The Ballad of Captain Kidd

After checking his two pistols and tucking them in his belt, the defiant boatswain sneaked off towards the town gate, and, ignoring the cacophony of drums and bugles, merrily sang a rendition of the popular song Captain Kidd with slightly modified lyrics to himself.”

Captain William Kidd hanging in chains, National Maritime Museum, London

The Ballad of Captain Kidd also known more simply as Captain Kidd is an old English folk song about the infamous privateer turned pirate Captain William Kidd, who was hanged at Execution Dock in London for piracy on May 23, 1701. The song is listed in the Roud Folk Song Index (index number 1900), which is a database of around 250,000 references to nearly 25,000 songs collected from oral tradition in the English language from all over the world, compiled by Steve Roud, who is an expert on folklore and superstition.

The song was printed in Britain in 1701 within a month of Kidd’s death, finding its way to the colonies almost immediately, and narrates the rise and fall of the legendary pirate. The song’s structure mirrors the stages of Kidd’s life, beginning with his defiance of authority and ending with his execution. The use of the repeated refrain ‘When I sailed’ is meant to emphasize the recurring nature of Kidd’s actions and the inevitability of his fate. In contrast to other pirate ballads, The Ballad Of Captain Kidd stands out for its lack of glorification of Kidd’s exploits, focusing rather on the destructive consequences of his actions. One could say the song serves as a cautionary tale against piracy and other forms of lawlessness.

A closer look at history has shown that Kidd’s unsavoury reputation is largely the result of an exceptionally talented ballad-maker’s fancy. Captain Kidd’s conviction and execution may have in fact been a gross miscarriage of justice. Kidd was hung following a trial in which the accused was denied the right to counsel and the leading witnesses for the Crown were ‘turncoat’ government informers who testified against him to save their own necks. Kidd had been a highly-respected Scottish sea captain, who was commissioned as a privateer for the Crown in 1696, with specific instructions to operate against pirates and vessels of hostile nations. After a number of complex political dealings, Kidd was publicly proclaimed a ‘pirate’ and arrested in 1700. Kidd was charged with murdering a seaman by the name of William Moore, although he later claimed that the killing took place as a suppression of mutiny. Kidd’s trial commenced on May 8, 1701, and barely two weeks later he was executed. Within hours of his death, ballad writers were turning out songs about the notorious captain. The most famous of these, written to a variant of the tune best known today as Sam Hall, had a repentant Kidd telling his long and bloody story in the first person. A 25-verse version popular in the United States early in the 19th century had Kidd confessing to a host of crimes and sacrilegious sentiments. The remorseful last verses are in striking contradiction to all reports from the time which show Captain Kidd protesting his innocence up until his very last breath.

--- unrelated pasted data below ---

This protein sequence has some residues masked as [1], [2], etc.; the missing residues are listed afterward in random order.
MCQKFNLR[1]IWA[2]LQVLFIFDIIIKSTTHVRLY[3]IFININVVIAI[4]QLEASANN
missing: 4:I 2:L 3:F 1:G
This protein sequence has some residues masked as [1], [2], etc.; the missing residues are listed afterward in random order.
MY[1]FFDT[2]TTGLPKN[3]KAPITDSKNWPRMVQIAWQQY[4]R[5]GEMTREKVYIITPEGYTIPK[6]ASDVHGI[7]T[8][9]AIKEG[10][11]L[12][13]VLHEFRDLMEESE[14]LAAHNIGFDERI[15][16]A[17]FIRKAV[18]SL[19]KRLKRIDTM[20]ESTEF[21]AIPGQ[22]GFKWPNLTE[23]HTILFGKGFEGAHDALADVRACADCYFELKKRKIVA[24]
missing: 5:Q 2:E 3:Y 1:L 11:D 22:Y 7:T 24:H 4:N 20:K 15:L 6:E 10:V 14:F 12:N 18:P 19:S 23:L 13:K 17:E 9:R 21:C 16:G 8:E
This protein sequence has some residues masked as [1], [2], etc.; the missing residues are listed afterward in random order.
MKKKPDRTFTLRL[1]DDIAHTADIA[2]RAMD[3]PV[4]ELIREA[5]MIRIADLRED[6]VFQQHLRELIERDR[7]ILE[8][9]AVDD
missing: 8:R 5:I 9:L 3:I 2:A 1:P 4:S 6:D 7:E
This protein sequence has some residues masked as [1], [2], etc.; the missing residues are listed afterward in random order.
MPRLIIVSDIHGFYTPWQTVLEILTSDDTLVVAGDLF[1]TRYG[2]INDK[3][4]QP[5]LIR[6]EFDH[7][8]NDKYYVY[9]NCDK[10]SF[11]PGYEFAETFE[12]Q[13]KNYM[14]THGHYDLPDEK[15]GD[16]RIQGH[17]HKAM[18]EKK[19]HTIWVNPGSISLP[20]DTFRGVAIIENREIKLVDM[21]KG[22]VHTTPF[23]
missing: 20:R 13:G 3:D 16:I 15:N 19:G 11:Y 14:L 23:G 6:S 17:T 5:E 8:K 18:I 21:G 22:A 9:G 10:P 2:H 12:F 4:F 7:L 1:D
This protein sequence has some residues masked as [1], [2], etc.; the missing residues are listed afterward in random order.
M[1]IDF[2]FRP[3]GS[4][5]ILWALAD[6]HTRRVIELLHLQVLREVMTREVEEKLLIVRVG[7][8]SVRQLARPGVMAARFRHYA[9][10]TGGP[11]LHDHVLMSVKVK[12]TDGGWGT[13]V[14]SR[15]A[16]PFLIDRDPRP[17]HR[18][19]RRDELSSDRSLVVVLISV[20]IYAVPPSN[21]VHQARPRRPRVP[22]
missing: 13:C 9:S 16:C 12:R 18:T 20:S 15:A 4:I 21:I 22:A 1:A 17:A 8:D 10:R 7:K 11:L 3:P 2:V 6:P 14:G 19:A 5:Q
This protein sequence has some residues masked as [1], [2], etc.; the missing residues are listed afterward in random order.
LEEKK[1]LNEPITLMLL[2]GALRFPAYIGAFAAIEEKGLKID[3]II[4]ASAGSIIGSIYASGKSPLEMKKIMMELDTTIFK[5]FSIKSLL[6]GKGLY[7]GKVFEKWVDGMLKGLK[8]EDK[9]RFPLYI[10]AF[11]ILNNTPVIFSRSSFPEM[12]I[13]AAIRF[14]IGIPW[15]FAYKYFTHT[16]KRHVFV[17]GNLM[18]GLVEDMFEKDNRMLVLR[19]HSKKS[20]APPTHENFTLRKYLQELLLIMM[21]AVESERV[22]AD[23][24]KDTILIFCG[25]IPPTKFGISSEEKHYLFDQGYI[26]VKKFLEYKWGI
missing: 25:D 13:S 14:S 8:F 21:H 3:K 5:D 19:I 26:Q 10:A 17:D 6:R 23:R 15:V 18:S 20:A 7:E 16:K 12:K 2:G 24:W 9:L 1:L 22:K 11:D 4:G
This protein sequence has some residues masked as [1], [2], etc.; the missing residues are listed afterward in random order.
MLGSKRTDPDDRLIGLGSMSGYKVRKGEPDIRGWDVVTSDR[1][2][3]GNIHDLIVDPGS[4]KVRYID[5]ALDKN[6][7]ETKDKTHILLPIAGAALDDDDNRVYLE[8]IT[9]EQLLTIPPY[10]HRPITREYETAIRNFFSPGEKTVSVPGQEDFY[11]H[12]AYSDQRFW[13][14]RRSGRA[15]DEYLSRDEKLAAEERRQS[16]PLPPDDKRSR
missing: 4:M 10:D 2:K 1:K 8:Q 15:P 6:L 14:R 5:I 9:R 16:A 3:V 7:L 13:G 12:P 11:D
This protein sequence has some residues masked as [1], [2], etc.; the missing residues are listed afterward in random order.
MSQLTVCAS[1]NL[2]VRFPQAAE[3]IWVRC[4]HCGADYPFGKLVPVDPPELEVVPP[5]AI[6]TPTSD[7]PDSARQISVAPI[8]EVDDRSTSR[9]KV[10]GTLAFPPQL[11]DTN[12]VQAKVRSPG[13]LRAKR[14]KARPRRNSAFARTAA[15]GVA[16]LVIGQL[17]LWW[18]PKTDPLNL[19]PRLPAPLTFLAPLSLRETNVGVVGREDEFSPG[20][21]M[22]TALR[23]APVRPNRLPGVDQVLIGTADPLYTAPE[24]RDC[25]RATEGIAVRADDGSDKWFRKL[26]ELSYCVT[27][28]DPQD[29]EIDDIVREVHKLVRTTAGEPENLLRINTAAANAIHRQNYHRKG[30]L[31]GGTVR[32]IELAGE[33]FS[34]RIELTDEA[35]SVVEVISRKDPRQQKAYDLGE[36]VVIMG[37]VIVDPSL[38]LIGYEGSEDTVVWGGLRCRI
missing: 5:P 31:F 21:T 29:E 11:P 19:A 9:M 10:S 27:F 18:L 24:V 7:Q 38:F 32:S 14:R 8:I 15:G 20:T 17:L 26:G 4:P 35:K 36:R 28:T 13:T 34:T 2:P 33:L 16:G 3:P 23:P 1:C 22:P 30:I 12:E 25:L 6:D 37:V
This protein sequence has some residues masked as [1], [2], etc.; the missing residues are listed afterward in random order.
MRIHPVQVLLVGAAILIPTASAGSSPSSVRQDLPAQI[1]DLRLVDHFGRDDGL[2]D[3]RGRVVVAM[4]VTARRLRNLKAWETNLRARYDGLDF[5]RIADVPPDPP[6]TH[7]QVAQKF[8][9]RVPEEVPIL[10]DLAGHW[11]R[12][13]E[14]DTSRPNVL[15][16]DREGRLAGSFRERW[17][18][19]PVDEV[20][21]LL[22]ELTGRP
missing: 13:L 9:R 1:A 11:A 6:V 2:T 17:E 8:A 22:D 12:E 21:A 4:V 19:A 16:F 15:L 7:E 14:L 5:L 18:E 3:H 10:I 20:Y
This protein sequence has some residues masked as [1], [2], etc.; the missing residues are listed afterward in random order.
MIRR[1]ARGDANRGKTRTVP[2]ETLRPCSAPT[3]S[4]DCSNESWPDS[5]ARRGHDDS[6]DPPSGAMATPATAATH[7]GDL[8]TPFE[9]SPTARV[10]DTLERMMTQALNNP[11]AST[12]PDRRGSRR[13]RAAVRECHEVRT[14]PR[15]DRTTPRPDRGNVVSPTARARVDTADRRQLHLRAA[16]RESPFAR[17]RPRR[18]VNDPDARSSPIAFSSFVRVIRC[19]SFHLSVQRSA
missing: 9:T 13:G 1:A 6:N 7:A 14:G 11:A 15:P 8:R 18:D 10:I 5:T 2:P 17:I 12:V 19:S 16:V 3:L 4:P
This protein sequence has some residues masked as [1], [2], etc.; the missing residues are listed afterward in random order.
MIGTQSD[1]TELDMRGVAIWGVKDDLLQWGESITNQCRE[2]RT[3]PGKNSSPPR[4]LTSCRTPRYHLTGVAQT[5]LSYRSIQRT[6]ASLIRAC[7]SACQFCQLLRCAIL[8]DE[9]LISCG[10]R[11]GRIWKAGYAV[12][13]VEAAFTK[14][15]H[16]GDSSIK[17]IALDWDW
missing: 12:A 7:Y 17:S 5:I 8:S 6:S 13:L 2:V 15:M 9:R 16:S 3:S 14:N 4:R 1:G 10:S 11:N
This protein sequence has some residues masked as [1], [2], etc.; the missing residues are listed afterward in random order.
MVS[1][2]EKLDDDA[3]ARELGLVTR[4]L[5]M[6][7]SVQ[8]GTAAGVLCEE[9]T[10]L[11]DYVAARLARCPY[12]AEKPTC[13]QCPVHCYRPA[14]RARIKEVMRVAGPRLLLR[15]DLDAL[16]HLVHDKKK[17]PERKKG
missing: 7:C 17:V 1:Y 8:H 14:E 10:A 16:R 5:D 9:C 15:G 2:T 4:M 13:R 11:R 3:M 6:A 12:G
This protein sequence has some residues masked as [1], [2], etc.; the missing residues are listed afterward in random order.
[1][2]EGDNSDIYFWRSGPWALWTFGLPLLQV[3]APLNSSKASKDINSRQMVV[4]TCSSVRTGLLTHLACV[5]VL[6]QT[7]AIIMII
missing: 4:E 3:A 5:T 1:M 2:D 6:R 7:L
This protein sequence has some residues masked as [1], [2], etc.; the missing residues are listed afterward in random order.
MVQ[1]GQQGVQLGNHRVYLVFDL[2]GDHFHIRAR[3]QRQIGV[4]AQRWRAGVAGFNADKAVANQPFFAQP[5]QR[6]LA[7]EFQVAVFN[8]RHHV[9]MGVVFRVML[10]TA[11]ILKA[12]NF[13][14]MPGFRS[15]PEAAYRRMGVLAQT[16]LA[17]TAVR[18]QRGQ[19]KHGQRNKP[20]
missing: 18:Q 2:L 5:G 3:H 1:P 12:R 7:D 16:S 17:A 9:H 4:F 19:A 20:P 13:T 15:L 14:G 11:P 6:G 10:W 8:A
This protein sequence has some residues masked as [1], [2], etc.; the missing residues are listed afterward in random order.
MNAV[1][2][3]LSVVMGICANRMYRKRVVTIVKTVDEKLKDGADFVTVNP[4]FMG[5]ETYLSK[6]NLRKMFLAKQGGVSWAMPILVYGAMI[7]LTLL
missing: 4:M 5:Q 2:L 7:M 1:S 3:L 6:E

The ballad was later mentioned Washington Irving’s 1824 work Tales of a Traveler, and has survived in the oral tradition long enough for it to be recorded by numerous traditional singers. The song shares a melody with the American folk hymn What Wondrous Love Is This. You can hear a version of this song by Chelsea moon. It even featured as part of the soundtrack for the popular pirate series Black Sails.

The lyrics with the established 15 verses can be found on the website Sailor’s Songs, although there are reported to have been as many as twenty-five verses to the song, not to mention those made up by imaginative singers. A version in low German can be found on Musicanet.

The lyrics vary greatly from version to version of the song, but the refrain usually remains more or less the same. Here are two versions with varying lyrics.

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